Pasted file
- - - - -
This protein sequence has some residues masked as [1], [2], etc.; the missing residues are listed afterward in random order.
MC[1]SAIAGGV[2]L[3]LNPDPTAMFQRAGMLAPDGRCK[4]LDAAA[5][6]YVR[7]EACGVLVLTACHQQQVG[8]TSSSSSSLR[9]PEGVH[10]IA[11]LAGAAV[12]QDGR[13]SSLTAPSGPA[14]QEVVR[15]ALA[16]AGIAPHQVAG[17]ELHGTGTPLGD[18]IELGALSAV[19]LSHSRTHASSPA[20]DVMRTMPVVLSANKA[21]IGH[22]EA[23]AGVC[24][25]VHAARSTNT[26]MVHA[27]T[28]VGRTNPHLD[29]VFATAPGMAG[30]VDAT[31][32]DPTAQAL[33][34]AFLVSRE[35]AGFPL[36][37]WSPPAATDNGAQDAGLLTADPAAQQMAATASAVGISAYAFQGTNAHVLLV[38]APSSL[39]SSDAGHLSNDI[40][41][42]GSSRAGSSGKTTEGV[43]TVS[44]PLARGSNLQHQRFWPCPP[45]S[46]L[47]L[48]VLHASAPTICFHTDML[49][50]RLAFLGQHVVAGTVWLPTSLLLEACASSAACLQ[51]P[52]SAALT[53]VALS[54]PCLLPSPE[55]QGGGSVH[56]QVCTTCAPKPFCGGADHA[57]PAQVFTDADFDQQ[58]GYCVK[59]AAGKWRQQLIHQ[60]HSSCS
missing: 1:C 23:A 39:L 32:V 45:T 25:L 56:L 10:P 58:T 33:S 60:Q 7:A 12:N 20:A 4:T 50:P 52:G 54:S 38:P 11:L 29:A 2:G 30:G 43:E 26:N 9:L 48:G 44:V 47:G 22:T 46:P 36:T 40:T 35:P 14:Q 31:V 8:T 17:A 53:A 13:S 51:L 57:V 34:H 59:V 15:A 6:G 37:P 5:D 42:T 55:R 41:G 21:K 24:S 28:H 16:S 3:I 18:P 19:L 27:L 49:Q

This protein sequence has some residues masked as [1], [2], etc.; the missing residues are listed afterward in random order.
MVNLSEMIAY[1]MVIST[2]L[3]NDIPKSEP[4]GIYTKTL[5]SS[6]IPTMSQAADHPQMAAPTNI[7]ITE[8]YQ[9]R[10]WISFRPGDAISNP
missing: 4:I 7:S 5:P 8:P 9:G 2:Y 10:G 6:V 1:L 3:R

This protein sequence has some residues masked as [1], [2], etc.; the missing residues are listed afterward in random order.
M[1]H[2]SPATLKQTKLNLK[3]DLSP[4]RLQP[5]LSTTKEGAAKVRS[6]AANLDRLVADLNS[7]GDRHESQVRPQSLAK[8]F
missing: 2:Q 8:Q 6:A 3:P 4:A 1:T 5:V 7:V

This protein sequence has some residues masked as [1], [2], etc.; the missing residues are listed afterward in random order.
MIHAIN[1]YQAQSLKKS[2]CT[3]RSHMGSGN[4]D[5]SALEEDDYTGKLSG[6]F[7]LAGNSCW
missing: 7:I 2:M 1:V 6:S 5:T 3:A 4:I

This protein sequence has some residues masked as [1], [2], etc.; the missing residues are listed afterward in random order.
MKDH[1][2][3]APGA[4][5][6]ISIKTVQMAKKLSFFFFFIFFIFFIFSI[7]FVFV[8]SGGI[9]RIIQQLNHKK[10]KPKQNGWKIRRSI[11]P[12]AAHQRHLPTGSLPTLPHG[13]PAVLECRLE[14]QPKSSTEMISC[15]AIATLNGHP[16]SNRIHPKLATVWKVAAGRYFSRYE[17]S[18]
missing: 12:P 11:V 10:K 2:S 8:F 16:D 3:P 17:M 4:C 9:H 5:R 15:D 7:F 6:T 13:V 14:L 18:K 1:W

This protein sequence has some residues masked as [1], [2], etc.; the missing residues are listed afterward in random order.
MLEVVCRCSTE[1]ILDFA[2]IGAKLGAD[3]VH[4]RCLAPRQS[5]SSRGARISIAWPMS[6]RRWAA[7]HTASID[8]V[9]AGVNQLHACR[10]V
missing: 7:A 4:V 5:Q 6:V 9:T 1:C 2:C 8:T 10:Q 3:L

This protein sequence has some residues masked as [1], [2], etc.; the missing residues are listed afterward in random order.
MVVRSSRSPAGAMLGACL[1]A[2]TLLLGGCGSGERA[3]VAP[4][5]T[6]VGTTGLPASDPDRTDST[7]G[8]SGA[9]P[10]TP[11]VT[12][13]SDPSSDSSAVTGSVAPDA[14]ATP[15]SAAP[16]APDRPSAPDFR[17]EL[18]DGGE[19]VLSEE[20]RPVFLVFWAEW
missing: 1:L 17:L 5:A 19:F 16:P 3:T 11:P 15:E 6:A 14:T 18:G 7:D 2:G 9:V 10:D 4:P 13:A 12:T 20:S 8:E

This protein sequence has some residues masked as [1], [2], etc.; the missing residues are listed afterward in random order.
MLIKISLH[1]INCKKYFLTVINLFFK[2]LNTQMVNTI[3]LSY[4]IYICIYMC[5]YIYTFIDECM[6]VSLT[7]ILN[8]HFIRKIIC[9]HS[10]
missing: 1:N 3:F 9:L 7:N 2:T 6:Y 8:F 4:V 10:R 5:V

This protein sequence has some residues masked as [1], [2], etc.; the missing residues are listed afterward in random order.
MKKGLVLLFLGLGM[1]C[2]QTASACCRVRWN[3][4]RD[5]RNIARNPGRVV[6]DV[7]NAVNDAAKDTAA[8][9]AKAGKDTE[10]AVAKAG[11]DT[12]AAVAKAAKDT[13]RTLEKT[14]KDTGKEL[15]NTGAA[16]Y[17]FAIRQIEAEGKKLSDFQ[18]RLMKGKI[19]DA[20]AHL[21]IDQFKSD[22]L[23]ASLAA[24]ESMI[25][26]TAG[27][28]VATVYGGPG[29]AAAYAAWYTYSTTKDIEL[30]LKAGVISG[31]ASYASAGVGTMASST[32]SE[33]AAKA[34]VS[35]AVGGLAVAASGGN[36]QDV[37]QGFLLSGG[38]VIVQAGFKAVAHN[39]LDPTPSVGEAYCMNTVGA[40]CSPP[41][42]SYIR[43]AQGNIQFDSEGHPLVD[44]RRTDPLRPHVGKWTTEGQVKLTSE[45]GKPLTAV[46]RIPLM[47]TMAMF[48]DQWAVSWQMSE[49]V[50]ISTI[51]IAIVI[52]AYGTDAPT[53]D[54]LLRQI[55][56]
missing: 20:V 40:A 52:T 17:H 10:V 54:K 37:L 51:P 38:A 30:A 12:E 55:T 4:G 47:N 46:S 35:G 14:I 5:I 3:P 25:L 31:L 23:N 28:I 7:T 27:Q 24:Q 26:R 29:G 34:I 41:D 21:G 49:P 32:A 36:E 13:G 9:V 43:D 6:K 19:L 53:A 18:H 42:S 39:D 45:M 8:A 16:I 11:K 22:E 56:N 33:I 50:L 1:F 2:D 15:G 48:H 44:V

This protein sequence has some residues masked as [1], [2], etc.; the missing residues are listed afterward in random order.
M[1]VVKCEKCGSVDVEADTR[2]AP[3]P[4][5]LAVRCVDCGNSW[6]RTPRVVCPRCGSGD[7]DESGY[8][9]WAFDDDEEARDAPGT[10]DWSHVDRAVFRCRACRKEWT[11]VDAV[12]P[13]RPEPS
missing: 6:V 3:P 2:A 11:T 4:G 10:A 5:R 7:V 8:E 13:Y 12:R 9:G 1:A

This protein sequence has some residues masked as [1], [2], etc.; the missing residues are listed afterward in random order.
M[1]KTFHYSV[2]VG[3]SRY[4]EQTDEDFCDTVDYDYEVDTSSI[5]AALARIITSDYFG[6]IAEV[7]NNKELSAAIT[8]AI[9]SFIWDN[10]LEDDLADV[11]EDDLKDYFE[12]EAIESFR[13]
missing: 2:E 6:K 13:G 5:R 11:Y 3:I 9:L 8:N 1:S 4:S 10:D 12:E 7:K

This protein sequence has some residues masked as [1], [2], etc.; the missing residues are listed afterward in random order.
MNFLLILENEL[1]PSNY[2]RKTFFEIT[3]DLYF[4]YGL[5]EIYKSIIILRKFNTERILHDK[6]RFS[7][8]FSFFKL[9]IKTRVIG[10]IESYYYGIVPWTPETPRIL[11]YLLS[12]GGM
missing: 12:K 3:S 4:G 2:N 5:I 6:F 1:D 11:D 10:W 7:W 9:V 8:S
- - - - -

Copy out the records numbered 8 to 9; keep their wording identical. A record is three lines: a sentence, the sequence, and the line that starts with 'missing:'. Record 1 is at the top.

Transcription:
This protein sequence has some residues masked as [1], [2], etc.; the missing residues are listed afterward in random order.
MLIKISLH[1]INCKKYFLTVINLFFK[2]LNTQMVNTI[3]LSY[4]IYICIYMC[5]YIYTFIDECM[6]VSLT[7]ILN[8]HFIRKIIC[9]HS[10]
missing: 1:N 3:F 9:L 7:N 2:T 6:Y 8:F 4:V 10:R 5:V

This protein sequence has some residues masked as [1], [2], etc.; the missing residues are listed afterward in random order.
MKKGLVLLFLGLGM[1]C[2]QTASACCRVRWN[3][4]RD[5]RNIARNPGRVV[6]DV[7]NAVNDAAKDTAA[8][9]AKAGKDTE[10]AVAKAG[11]DT[12]AAVAKAAKDT[13]RTLEKT[14]KDTGKEL[15]NTGAA[16]Y[17]FAIRQIEAEGKKLSDFQ[18]RLMKGKI[19]DA[20]AHL[21]IDQFKSD[22]L[23]ASLAA[24]ESMI[25][26]TAG[27][28]VATVYGGPG[29]AAAYAAWYTYSTTKDIEL[30]LKAGVISG[31]ASYASAGVGTMASST[32]SE[33]AAKA[34]VS[35]AVGGLAVAASGGN[36]QDV[37]QGFLLSGG[38]VIVQAGFKAVAHN[39]LDPTPSVGEAYCMNTVGA[40]CSPP[41][42]SYIR[43]AQGNIQFDSEGHPLVD[44]RRTDPLRPHVGKWTTEGQVKLTSE[45]GKPLTAV[46]RIPLM[47]TMAMF[48]DQWAVSWQMSE[49]V[50]ISTI[51]IAIVI[52]AYGTDAPT[53]D[54]LLRQI[55][56]
missing: 20:V 40:A 52:T 17:H 10:V 54:K 37:L 51:P 38:A 30:A 12:E 55:T 4:G 47:N 46:S 35:G 14:I 5:I 3:P 25:L 31:L 23:N 28:I 7:T 27:Q 24:Q 26:R 29:G 34:I 41:D 21:G 49:P 32:A 36:E 13:G 9:V 43:D 6:K 19:L 53:A 18:H 42:S 39:D 45:M 8:A 16:I 11:K 22:E 56:N 33:I 50:L 1:F 2:D 15:G 48:H 44:V